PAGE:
A member of the Board of Directors, the Supervisory Board and the Managing Board may be a natural person possessing capacity. A legal person may also be a member if the Articles of Association provides it. In this case the legal entity designates a representative for performance of its duties on the board. The legal entity is jointly and severally liable with the other members of the board for the liabilities arising from acts of its representative. The members of the Board of Directors or of the Managing Board represent the company collectively, unless the Statute provides otherwise. The Board of Directors or the Managing Board with the approval of the Supervisory Board, may delegate authority to one or several of its members to represent the company. The authorization may be revoked at any time. Board members have equal rights and obligations, regardless of the internal distribution of functions among them and the provision of management and representation rights to any of them.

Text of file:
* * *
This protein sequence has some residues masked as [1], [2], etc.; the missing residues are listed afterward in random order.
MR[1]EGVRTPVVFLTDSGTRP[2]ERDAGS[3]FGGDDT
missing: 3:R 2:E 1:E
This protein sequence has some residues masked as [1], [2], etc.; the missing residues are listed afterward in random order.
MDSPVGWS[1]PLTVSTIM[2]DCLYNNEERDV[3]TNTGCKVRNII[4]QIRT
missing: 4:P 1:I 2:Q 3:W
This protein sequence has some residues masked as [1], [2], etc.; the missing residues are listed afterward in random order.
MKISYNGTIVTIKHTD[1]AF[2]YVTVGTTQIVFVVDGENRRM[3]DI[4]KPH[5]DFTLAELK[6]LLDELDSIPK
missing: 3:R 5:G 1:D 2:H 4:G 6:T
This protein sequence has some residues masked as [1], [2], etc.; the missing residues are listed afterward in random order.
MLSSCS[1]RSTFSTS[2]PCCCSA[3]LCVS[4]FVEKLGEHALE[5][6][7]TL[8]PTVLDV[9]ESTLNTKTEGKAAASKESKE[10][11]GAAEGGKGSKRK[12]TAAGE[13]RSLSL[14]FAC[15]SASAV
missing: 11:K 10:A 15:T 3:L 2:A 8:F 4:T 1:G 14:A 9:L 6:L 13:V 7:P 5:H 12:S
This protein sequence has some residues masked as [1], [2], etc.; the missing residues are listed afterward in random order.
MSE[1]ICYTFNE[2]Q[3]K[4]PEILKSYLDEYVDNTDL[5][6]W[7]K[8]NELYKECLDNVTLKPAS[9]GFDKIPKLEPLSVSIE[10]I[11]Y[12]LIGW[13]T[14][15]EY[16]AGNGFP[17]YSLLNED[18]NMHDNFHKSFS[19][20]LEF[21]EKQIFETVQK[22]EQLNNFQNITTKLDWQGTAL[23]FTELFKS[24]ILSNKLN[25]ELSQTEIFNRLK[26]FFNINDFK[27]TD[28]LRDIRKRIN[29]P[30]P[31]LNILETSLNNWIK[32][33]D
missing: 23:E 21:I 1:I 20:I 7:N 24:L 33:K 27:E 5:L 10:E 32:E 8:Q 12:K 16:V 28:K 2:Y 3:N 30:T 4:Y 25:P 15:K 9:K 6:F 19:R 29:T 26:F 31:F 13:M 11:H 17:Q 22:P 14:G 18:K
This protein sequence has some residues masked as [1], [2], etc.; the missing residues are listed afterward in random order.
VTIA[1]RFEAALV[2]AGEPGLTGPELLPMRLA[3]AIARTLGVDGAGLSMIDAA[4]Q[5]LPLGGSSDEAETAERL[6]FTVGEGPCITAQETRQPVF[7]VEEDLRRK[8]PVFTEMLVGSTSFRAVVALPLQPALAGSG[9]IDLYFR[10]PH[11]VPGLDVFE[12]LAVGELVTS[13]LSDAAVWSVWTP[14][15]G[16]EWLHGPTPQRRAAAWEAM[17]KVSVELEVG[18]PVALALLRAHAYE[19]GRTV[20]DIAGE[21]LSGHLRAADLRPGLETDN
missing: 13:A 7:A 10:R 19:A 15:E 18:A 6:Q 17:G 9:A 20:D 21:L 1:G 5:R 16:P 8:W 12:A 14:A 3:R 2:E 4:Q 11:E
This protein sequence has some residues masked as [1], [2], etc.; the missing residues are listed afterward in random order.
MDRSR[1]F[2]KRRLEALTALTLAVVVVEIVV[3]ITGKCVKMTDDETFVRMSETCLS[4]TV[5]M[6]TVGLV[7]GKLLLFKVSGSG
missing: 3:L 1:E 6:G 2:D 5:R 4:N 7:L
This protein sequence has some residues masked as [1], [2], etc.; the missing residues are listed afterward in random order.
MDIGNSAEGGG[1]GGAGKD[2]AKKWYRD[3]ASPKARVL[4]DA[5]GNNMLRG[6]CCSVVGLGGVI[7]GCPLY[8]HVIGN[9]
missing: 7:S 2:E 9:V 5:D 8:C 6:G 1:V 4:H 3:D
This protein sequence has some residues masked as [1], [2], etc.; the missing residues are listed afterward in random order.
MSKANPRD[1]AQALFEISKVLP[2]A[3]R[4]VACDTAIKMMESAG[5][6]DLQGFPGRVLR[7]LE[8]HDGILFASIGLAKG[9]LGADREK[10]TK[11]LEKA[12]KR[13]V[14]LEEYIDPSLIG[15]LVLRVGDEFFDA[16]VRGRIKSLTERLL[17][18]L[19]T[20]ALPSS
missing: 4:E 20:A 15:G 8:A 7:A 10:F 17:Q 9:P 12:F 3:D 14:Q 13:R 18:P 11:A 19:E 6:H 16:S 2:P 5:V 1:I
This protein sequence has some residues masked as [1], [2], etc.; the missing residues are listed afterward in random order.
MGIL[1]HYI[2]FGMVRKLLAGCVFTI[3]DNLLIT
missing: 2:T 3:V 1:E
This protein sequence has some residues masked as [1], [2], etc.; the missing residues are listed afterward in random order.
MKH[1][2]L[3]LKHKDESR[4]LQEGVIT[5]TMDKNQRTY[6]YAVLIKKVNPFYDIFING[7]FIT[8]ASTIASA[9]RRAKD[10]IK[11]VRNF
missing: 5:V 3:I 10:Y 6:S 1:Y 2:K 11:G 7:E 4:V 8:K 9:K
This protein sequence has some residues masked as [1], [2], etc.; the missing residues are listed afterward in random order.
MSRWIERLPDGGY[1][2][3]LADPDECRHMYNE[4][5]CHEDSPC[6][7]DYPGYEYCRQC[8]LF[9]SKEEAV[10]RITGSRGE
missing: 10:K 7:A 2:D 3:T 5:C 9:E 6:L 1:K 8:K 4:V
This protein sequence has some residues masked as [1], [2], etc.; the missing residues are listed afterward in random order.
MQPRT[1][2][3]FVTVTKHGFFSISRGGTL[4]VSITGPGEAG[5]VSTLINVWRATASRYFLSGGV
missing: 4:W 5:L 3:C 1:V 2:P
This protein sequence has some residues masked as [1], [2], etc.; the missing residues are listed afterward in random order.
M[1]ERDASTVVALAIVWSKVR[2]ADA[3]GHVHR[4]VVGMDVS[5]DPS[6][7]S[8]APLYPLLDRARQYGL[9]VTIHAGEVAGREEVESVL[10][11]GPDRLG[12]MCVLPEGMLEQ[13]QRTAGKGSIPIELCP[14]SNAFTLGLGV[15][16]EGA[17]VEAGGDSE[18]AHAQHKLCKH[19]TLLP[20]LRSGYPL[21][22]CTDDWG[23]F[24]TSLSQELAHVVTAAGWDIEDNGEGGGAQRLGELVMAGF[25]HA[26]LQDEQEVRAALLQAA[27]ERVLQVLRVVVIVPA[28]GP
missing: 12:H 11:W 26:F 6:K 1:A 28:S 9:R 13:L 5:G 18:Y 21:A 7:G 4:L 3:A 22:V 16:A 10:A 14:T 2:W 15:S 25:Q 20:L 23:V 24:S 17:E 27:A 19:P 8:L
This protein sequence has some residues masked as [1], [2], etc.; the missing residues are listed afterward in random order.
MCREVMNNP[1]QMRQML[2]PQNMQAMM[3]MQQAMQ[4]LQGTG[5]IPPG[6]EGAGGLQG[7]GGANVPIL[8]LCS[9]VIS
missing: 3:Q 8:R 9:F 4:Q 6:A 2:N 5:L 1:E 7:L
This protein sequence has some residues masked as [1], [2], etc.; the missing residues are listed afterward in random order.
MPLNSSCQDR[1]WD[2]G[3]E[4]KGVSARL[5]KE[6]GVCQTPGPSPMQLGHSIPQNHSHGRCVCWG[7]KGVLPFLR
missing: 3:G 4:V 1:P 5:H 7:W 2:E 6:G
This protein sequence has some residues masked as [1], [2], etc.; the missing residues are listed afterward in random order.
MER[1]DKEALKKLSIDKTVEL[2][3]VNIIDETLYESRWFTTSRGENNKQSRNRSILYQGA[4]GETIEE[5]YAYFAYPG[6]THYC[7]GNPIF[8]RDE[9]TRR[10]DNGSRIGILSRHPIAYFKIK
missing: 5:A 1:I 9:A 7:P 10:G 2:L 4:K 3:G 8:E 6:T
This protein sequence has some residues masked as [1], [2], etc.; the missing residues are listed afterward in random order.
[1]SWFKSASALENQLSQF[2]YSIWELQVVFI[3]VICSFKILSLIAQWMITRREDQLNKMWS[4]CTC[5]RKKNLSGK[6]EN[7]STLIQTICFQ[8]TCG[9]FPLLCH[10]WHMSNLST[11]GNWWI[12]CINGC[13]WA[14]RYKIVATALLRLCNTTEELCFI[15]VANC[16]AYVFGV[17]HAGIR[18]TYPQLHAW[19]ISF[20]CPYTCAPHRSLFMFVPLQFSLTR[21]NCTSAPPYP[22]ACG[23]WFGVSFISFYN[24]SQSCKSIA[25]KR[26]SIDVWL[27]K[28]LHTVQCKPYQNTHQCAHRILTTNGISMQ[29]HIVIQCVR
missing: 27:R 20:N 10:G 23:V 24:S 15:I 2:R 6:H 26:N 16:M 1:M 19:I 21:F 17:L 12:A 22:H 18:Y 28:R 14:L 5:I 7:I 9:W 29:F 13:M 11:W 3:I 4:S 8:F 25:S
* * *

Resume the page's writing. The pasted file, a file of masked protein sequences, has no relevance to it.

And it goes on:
A company's Statute may provide for certain transactions to be concluded after obtaining a prior permission of the Supervisory Board, or upon an unanimous decision of the Board of Directors. The following deals may be concluded only upon a decision of the General Meeting of shareholders: transfer or granting of the use of the entire commercial enterprise; disposal with assets whose total value in the current year exceeds half of the value of the company's assets as per its most recent audited annual financial statements; assumption of liabilities or providing collaterals to one person or to related parties whose amount in the current year exceeds half of the value of the company's assets as per its most recent audited annual financial statements. A company’s Statute may expressly provide these transactions to be concluded upon a decision of the Board of Directors or the Management Board.